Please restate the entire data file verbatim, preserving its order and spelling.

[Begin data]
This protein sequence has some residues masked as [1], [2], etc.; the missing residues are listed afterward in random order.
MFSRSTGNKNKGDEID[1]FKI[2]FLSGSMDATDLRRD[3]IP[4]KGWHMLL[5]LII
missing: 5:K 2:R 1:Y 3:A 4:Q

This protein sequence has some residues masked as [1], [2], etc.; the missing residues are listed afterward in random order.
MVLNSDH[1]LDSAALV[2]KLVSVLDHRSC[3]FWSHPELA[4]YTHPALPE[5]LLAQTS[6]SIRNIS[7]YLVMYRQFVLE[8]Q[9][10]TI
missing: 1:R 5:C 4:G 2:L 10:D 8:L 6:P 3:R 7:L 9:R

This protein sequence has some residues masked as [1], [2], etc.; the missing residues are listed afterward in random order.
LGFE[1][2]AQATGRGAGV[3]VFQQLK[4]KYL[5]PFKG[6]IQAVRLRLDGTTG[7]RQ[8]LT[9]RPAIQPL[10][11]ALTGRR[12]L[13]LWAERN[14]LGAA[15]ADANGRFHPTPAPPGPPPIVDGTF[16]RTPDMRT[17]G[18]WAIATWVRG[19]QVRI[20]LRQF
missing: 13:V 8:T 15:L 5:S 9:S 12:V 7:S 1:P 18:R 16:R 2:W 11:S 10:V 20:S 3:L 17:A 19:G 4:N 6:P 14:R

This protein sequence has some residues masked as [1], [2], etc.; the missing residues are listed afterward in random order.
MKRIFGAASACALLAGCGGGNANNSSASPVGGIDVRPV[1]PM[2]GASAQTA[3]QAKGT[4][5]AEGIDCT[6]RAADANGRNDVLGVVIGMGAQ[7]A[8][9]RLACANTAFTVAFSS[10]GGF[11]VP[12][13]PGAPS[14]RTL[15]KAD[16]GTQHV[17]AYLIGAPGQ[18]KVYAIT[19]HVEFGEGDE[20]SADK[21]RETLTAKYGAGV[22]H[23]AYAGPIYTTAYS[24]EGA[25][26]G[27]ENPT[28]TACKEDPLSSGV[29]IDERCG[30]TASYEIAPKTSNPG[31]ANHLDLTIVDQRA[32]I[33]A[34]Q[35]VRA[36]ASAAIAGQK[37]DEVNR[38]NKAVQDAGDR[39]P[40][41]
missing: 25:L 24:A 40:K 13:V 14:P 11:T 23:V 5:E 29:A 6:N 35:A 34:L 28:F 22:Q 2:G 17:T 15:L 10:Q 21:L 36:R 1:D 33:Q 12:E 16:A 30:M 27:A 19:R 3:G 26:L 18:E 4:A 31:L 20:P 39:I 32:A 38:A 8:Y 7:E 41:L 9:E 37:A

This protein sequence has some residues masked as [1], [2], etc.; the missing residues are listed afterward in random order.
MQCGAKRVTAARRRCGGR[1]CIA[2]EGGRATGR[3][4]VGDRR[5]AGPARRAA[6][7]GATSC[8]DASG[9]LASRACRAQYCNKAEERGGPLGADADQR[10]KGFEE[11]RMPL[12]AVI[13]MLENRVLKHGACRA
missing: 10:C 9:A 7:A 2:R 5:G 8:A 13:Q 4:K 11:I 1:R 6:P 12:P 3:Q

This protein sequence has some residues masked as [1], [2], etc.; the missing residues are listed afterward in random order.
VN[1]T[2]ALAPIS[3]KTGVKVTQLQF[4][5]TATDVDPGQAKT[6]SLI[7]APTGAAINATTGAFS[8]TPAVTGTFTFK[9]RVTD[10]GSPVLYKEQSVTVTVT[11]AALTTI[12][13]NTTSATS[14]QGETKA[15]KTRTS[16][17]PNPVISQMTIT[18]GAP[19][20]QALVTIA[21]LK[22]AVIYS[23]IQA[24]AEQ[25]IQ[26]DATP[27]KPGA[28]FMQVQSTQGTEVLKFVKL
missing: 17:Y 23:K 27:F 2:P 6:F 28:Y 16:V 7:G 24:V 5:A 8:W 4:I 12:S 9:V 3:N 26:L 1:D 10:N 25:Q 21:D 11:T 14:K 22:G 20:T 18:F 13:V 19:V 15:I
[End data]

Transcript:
This protein sequence has some residues masked as [1], [2], etc.; the missing residues are listed afterward in random order.
MFSRSTGNKNKGDEID[1]FKI[2]FLSGSMDATDLRRD[3]IP[4]KGWHMLL[5]LII
missing: 5:K 2:R 1:Y 3:A 4:Q

This protein sequence has some residues masked as [1], [2], etc.; the missing residues are listed afterward in random order.
MVLNSDH[1]LDSAALV[2]KLVSVLDHRSC[3]FWSHPELA[4]YTHPALPE[5]LLAQTS[6]SIRNIS[7]YLVMYRQFVLE[8]Q[9][10]TI
missing: 1:R 5:C 4:G 2:L 10:D 8:L 6:P 3:R 7:L 9:R

This protein sequence has some residues masked as [1], [2], etc.; the missing residues are listed afterward in random order.
LGFE[1][2]AQATGRGAGV[3]VFQQLK[4]KYL[5]PFKG[6]IQAVRLRLDGTTG[7]RQ[8]LT[9]RPAIQPL[10][11]ALTGRR[12]L[13]LWAERN[14]LGAA[15]ADANGRFHPTPAPPGPPPIVDGTF[16]RTPDMRT[17]G[18]WAIATWVRG[19]QVRI[20]LRQF
missing: 13:V 8:T 15:L 5:S 9:S 12:V 7:S 1:P 18:R 16:R 2:W 11:S 10:V 20:S 3:L 17:A 19:G 4:N 6:P 14:R

This protein sequence has some residues masked as [1], [2], etc.; the missing residues are listed afterward in random order.
MKRIFGAASACALLAGCGGGNANNSSASPVGGIDVRPV[1]PM[2]GASAQTA[3]QAKGT[4][5]AEGIDCT[6]RAADANGRNDVLGVVIGMGAQ[7]A[8][9]RLACANTAFTVAFSS[10]GGF[11]VP[12][13]PGAPS[14]RTL[15]KAD[16]GTQHV[17]AYLIGAPGQ[18]KVYAIT[19]HVEFGEGDE[20]SADK[21]RETLTAKYGAGV[22]H[23]AYAGPIYTTAYS[24]EGA[25][26]G[27]ENPT[28]TACKEDPLSSGV[29]IDERCG[30]TASYEIAPKTSNPG[31]ANHLDLTIVDQRA[32]I[33]A[34]Q[35]VRA[36]ASAAIAGQK[37]DEVNR[38]NKAVQDAGDR[39]P[40][41]
missing: 25:L 24:A 40:K 13:V 14:P 11:T 23:V 5:E 29:A 6:N 35:A 34:L 28:F 22:Q 2:G 17:T 15:L 10:Q 21:L 36:R 1:D 33:Q 12:E 16:A 30:M 27:A 19:R 3:G 26:L 18:E 4:A 31:L 20:P 39:I 32:A 38:A 8:Y 7:E 41:L 9:E 37:A

This protein sequence has some residues masked as [1], [2], etc.; the missing residues are listed afterward in random order.
MQCGAKRVTAARRRCGGR[1]CIA[2]EGGRATGR[3][4]VGDRR[5]AGPARRAA[6][7]GATSC[8]DASG[9]LASRACRAQYCNKAEERGGPLGADADQR[10]KGFEE[11]RMPL[12]AVI[13]MLENRVLKHGACRA
missing: 10:C 9:A 7:A 2:R 5:G 8:A 13:Q 4:K 11:I 1:R 6:P 12:P 3:Q

This protein sequence has some residues masked as [1], [2], etc.; the missing residues are listed afterward in random order.
VN[1]T[2]ALAPIS[3]KTGVKVTQLQF[4][5]TATDVDPGQAKT[6]SLI[7]APTGAAINATTGAFS[8]TPAVTGTFTFK[9]RVTD[10]GSPVLYKEQSVTVTVT[11]AALTTI[12][13]NTTSATS[14]QGETKA[15]KTRTS[16][17]PNPVISQMTIT[18]GAP[19][20]QALVTIA[21]LK[22]AVIYS[23]IQA[24]AEQ[25]IQ[26]DATP[27]KPGA[28]FMQVQSTQGTEVLKFVKL
missing: 17:Y 23:K 27:F 2:P 6:F 28:Y 16:V 7:G 24:V 5:A 8:W 4:I 12:S 9:V 3:N 26:L 1:D 10:N 25:Q 21:D 11:T 14:K 22:G 20:T 18:F 13:V 19:V 15:I